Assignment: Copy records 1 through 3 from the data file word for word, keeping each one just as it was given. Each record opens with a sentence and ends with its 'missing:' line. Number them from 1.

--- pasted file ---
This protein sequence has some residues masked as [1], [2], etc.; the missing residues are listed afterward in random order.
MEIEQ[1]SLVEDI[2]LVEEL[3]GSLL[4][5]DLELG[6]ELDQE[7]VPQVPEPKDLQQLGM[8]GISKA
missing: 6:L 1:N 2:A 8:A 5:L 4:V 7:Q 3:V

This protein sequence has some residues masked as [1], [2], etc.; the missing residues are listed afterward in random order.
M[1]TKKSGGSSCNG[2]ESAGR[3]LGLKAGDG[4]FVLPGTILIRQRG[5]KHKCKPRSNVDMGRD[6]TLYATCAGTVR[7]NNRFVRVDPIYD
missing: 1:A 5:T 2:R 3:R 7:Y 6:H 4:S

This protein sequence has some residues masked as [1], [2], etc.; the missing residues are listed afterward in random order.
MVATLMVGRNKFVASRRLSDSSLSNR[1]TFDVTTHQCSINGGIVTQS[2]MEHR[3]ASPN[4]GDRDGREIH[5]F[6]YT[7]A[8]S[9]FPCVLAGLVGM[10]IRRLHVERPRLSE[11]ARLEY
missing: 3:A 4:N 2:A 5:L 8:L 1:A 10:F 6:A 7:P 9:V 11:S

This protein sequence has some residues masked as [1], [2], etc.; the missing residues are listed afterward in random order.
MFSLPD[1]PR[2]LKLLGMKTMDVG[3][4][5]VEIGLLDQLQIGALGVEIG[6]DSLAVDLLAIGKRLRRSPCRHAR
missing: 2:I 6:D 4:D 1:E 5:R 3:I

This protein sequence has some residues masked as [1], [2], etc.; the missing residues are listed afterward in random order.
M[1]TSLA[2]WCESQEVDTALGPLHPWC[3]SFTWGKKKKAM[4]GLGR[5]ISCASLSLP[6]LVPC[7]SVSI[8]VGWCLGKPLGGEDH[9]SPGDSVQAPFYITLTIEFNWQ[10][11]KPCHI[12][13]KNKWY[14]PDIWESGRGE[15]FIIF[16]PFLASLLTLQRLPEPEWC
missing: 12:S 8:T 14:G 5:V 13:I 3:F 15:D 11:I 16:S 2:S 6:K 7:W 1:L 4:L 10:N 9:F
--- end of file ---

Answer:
This protein sequence has some residues masked as [1], [2], etc.; the missing residues are listed afterward in random order.
MEIEQ[1]SLVEDI[2]LVEEL[3]GSLL[4][5]DLELG[6]ELDQE[7]VPQVPEPKDLQQLGM[8]GISKA
missing: 6:L 1:N 2:A 8:A 5:L 4:V 7:Q 3:V

This protein sequence has some residues masked as [1], [2], etc.; the missing residues are listed afterward in random order.
M[1]TKKSGGSSCNG[2]ESAGR[3]LGLKAGDG[4]FVLPGTILIRQRG[5]KHKCKPRSNVDMGRD[6]TLYATCAGTVR[7]NNRFVRVDPIYD
missing: 1:A 5:T 2:R 3:R 7:Y 6:H 4:S

This protein sequence has some residues masked as [1], [2], etc.; the missing residues are listed afterward in random order.
MVATLMVGRNKFVASRRLSDSSLSNR[1]TFDVTTHQCSINGGIVTQS[2]MEHR[3]ASPN[4]GDRDGREIH[5]F[6]YT[7]A[8]S[9]FPCVLAGLVGM[10]IRRLHVERPRLSE[11]ARLEY
missing: 3:A 4:N 2:A 5:L 8:L 1:A 10:F 6:A 7:P 9:V 11:S